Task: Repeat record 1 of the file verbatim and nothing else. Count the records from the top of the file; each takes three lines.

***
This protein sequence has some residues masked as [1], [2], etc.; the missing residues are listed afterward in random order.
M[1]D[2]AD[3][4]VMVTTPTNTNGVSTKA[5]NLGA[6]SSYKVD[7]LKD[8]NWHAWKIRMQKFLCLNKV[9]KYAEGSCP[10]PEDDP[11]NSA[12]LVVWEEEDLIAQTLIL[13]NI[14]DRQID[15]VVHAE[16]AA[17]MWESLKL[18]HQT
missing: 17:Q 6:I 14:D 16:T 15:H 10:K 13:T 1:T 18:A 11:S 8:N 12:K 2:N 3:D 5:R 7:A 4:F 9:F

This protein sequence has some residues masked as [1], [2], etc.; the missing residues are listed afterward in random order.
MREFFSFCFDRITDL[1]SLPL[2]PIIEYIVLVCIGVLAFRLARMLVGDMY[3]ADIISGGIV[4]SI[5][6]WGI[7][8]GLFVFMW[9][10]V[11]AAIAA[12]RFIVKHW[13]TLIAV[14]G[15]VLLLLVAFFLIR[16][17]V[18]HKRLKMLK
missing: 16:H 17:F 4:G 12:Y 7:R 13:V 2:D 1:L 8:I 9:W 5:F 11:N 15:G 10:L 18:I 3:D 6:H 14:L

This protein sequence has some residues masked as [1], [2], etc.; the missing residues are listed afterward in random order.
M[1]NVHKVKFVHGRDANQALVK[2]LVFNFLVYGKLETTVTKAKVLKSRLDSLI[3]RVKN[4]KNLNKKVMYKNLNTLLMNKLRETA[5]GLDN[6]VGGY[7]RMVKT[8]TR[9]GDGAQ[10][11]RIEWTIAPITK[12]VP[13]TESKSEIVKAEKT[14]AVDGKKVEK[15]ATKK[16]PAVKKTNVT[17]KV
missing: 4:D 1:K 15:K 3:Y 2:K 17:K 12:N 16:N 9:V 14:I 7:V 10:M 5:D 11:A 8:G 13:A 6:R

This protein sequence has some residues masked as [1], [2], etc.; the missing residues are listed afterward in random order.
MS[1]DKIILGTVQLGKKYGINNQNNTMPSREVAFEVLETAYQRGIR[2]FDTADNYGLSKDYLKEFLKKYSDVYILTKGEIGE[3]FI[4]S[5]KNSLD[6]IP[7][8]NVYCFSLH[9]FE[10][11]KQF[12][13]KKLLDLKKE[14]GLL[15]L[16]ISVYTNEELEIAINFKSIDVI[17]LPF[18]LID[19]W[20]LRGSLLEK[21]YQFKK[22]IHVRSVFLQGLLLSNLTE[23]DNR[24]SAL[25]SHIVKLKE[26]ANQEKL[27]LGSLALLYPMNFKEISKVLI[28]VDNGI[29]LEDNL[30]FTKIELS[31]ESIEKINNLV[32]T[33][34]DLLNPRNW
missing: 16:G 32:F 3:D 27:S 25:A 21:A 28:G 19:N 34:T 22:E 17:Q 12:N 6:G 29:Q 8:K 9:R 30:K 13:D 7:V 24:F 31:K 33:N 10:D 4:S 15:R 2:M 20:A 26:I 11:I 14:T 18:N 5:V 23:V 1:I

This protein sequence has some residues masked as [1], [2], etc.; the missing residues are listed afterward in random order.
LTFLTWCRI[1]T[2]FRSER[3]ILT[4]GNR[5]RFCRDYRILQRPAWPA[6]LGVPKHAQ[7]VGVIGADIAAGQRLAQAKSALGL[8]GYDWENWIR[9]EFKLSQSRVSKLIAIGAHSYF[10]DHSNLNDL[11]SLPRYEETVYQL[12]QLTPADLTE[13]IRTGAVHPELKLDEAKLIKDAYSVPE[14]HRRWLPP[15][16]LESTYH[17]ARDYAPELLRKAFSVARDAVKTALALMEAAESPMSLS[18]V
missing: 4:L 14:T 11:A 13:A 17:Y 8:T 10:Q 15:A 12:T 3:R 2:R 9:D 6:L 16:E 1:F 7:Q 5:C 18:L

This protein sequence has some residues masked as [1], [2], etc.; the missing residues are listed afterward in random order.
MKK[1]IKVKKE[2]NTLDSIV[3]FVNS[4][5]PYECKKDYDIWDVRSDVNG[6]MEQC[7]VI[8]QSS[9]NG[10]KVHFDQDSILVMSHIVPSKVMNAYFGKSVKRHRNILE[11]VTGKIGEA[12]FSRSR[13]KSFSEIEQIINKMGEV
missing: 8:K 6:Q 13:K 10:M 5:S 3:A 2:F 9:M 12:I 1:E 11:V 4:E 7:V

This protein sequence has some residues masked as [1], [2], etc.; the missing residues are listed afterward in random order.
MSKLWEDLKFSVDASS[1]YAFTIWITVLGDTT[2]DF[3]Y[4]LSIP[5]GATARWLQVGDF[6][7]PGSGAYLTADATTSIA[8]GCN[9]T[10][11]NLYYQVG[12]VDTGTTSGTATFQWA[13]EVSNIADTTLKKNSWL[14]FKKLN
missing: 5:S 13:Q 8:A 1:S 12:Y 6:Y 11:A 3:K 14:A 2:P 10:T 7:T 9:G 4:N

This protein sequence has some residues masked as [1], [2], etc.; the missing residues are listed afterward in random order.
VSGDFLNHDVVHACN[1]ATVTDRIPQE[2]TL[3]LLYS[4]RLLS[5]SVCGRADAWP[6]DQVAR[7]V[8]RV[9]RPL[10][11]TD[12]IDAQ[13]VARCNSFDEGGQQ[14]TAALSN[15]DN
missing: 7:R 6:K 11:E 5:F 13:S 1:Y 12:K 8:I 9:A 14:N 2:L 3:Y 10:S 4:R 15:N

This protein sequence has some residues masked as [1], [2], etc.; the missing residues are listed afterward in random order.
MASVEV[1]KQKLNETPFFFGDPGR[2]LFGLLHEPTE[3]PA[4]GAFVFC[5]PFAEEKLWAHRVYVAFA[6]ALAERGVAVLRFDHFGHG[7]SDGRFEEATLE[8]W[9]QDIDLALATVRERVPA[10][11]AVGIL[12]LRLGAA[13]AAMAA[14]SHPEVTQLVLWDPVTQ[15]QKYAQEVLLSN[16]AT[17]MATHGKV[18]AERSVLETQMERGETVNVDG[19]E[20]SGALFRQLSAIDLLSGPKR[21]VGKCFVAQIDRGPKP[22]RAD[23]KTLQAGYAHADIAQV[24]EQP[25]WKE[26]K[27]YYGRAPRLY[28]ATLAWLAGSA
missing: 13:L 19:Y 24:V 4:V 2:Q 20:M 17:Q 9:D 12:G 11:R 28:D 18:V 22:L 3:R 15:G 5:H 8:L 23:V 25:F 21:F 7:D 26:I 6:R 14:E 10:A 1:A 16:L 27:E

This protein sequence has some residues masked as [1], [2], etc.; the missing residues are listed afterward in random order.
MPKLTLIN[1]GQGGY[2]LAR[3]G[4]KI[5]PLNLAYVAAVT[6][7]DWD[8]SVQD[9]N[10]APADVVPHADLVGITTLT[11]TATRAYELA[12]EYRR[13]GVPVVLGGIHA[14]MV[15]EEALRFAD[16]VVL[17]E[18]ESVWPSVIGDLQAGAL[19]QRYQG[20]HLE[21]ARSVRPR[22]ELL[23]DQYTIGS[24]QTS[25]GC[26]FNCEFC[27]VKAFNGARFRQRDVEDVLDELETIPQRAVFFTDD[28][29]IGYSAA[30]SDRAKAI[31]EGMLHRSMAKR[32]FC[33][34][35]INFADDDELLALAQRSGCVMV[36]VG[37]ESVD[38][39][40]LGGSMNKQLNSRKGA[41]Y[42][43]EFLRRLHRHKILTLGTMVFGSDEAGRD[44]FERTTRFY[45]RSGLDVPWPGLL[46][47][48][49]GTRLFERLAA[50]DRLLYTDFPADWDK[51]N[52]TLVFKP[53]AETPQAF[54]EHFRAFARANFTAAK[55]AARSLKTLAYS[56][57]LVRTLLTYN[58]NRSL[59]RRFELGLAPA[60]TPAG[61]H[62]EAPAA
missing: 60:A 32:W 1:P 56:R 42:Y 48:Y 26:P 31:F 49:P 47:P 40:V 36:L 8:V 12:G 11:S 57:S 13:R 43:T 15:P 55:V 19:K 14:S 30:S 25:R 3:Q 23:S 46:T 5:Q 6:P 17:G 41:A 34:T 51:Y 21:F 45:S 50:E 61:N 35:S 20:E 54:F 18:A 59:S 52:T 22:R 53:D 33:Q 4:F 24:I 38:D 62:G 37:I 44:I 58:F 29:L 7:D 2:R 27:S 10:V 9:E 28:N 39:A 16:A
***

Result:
This protein sequence has some residues masked as [1], [2], etc.; the missing residues are listed afterward in random order.
M[1]D[2]AD[3][4]VMVTTPTNTNGVSTKA[5]NLGA[6]SSYKVD[7]LKD[8]NWHAWKIRMQKFLCLNKV[9]KYAEGSCP[10]PEDDP[11]NSA[12]LVVWEEEDLIAQTLIL[13]NI[14]DRQID[15]VVHAE[16]AA[17]MWESLKL[18]HQT
missing: 17:Q 6:I 14:D 16:T 15:H 10:K 13:T 1:T 18:A 11:S 8:N 12:K 2:N 3:D 5:R 7:A 4:F 9:F